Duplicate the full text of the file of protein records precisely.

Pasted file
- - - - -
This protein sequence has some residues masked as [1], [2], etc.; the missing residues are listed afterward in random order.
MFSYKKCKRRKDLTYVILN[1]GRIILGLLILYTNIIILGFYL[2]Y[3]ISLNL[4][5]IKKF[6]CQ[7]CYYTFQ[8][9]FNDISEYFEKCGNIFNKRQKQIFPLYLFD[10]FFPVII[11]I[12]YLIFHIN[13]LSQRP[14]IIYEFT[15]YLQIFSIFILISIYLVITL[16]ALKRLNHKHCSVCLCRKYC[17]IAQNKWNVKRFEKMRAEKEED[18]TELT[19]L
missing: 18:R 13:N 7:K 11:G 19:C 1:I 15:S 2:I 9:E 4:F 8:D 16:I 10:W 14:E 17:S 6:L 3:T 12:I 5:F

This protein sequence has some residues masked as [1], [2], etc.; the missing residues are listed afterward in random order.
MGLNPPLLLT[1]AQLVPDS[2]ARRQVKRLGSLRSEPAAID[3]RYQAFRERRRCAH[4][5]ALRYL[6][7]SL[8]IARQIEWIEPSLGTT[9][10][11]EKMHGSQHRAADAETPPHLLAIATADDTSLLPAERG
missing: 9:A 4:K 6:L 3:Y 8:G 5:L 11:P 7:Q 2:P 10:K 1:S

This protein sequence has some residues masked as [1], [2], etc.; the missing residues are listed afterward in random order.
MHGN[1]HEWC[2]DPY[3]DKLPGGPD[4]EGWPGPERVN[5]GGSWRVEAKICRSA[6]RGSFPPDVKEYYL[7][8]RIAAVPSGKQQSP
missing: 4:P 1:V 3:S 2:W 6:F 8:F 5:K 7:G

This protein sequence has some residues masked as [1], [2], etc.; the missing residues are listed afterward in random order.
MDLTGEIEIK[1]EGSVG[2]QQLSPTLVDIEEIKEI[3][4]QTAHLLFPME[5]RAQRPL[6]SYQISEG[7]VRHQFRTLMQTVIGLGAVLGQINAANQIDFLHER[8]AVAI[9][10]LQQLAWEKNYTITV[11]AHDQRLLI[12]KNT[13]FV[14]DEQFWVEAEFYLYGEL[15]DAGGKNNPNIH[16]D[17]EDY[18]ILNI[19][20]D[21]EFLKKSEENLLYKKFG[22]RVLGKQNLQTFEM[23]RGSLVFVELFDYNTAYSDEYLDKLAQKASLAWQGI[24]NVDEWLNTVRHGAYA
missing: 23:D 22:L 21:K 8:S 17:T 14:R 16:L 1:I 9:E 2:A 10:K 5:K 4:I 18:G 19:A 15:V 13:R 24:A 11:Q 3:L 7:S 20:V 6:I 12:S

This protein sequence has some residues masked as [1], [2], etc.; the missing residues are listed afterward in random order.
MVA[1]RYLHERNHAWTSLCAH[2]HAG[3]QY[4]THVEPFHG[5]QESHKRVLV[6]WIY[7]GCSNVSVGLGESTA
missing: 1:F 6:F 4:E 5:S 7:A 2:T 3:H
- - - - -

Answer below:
This protein sequence has some residues masked as [1], [2], etc.; the missing residues are listed afterward in random order.
MFSYKKCKRRKDLTYVILN[1]GRIILGLLILYTNIIILGFYL[2]Y[3]ISLNL[4][5]IKKF[6]CQ[7]CYYTFQ[8][9]FNDISEYFEKCGNIFNKRQKQIFPLYLFD[10]FFPVII[11]I[12]YLIFHIN[13]LSQRP[14]IIYEFT[15]YLQIFSIFILISIYLVITL[16]ALKRLNHKHCSVCLCRKYC[17]IAQNKWNVKRFEKMRAEKEED[18]TELT[19]L
missing: 18:R 13:N 7:K 11:G 19:C 1:I 15:S 2:I 9:E 4:F 8:D 16:I 10:W 14:E 17:S 6:L 3:T 12:I 5:F

This protein sequence has some residues masked as [1], [2], etc.; the missing residues are listed afterward in random order.
MGLNPPLLLT[1]AQLVPDS[2]ARRQVKRLGSLRSEPAAID[3]RYQAFRERRRCAH[4][5]ALRYL[6][7]SL[8]IARQIEWIEPSLGTT[9][10][11]EKMHGSQHRAADAETPPHLLAIATADDTSLLPAERG
missing: 9:A 4:K 6:L 3:Y 8:G 5:L 11:P 7:Q 2:P 10:K 1:S

This protein sequence has some residues masked as [1], [2], etc.; the missing residues are listed afterward in random order.
MHGN[1]HEWC[2]DPY[3]DKLPGGPD[4]EGWPGPERVN[5]GGSWRVEAKICRSA[6]RGSFPPDVKEYYL[7][8]RIAAVPSGKQQSP
missing: 4:P 1:V 3:S 2:W 6:F 8:F 5:K 7:G

This protein sequence has some residues masked as [1], [2], etc.; the missing residues are listed afterward in random order.
MDLTGEIEIK[1]EGSVG[2]QQLSPTLVDIEEIKEI[3][4]QTAHLLFPME[5]RAQRPL[6]SYQISEG[7]VRHQFRTLMQTVIGLGAVLGQINAANQIDFLHER[8]AVAI[9][10]LQQLAWEKNYTITV[11]AHDQRLLI[12]KNT[13]FV[14]DEQFWVEAEFYLYGEL[15]DAGGKNNPNIH[16]D[17]EDY[18]ILNI[19][20]D[21]EFLKKSEENLLYKKFG[22]RVLGKQNLQTFEM[23]RGSLVFVELFDYNTAYSDEYLDKLAQKASLAWQGI[24]NVDEWLNTVRHGAYA
missing: 23:D 22:L 21:K 8:S 17:T 14:R 16:L 1:I 9:E 2:A 10:K 5:K 4:I 18:G 19:A 15:V 13:R 24:A 11:Q 3:L 7:S 20:V 6:I 12:S

This protein sequence has some residues masked as [1], [2], etc.; the missing residues are listed afterward in random order.
MVA[1]RYLHERNHAWTSLCAH[2]HAG[3]QY[4]THVEPFHG[5]QESHKRVLV[6]WIY[7]GCSNVSVGLGESTA
missing: 1:F 6:F 4:E 5:S 7:A 2:T 3:H